You kinda get what you ask for …

http://news.yahoo.com/s/ap/20100906/ap_on_bi_ge/lt_argentina_banking_attacks

Bank robbery is a part of Americana … murderers get the end of a noose, the gas chamber, lethal injection … bank robbers are the subject of films where they are anti heroes … but there is a thing about bank robbers:  typically, they rob banks, not bank customers.

Consider Argentina.  In the last six months, there have been nearly 5,000 robberies of bank patrons withdrawing cash from the bank.  The highest profile case involves a woman who was attacked and robbed while 8 months pregnant … she’s in a coma, and if she wakes up, will learn that her unborn child is dead.  For the record, she had just left the bank with enough cash to put a down payment on a house.

So, the question is:  why are a lot of Argentinians walking around with the equivalent of tens of thousands of American dollars in cash? (in the case of this comatose woman, it was over $13,000 in cash … so much that when she had tried to withdraw the money, the bank asked her to come back the next day, because they didn’t have enough cash to give her.

The answer:  Argentina does not use a lot of electronic transfers or credit.  The reason:  tax evasion in Argentina is remarkably high … running about 50% by some estimates.  To evade taxes, people deal in cash a lot.  There are some estimates that the 5,000 robberies may in fact be only the tip of an iceberg, as some robberies may not be reported out of fear that it would involve admitting that these people had money that should have been taxed, and wasn’t.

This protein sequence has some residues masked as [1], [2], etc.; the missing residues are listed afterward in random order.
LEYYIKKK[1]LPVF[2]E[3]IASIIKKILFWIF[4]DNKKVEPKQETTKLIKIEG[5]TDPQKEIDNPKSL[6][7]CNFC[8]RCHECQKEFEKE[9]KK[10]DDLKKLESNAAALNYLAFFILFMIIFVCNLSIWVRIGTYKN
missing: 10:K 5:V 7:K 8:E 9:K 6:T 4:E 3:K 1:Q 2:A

Considre this quote:

“Of every 100 pesos you make, 65 you owe to the state through various taxes. That is why there is so much of this underground economy,” said Ponciano Vivanco, a veteran notary in Buenos Aires who estimates that 90 percent of Buenos Aires’ real estate is purchased in cash.

So here you have a socialist society where the people simply do not support it.  OK, that’s a bit oversimplified.

Back in 2001, there was an economic crisis in Argentina that caused a sharp devaluation of the Argentine peso.  Those who had made deposits in American dollars suddenly saw huge losses as the government forced withdrawals to be done in the new peso.  Hence, a lot of people stopped making deposits into accounts, and started using safe deposit boxes.

Sounds like Argentina needs to crack down on tax evasion, and the people need to start getting out of the cash-and-carry business.

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